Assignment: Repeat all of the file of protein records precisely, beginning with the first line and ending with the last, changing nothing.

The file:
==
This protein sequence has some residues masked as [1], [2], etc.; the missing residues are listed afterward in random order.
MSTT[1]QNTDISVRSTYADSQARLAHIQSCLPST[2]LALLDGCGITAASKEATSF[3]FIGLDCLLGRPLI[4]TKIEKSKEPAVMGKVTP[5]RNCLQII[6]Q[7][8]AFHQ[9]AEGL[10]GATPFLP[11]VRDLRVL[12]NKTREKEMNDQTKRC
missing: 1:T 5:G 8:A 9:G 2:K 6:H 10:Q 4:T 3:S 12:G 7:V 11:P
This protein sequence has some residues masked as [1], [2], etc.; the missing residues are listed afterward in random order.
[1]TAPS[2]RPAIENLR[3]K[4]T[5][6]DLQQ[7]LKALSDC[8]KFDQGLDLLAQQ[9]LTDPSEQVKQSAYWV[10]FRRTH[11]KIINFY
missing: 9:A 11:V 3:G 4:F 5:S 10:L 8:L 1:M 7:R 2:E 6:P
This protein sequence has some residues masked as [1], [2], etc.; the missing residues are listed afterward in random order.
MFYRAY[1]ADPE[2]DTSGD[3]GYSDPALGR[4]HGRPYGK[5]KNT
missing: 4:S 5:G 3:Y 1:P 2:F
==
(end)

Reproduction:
This protein sequence has some residues masked as [1], [2], etc.; the missing residues are listed afterward in random order.
MSTT[1]QNTDISVRSTYADSQARLAHIQSCLPST[2]LALLDGCGITAASKEATSF[3]FIGLDCLLGRPLI[4]TKIEKSKEPAVMGKVTP[5]RNCLQII[6]Q[7][8]AFHQ[9]AEGL[10]GATPFLP[11]VRDLRVL[12]NKTREKEMNDQTKRC
missing: 1:T 5:G 8:A 9:G 2:K 6:H 10:Q 4:T 3:S 12:G 7:V 11:P
This protein sequence has some residues masked as [1], [2], etc.; the missing residues are listed afterward in random order.
[1]TAPS[2]RPAIENLR[3]K[4]T[5][6]DLQQ[7]LKALSDC[8]KFDQGLDLLAQQ[9]LTDPSEQVKQSAYWV[10]FRRTH[11]KIINFY
missing: 9:A 11:V 3:G 4:F 5:S 10:L 8:L 1:M 7:R 2:E 6:P
This protein sequence has some residues masked as [1], [2], etc.; the missing residues are listed afterward in random order.
MFYRAY[1]ADPE[2]DTSGD[3]GYSDPALGR[4]HGRPYGK[5]KNT
missing: 4:S 5:G 3:Y 1:P 2:F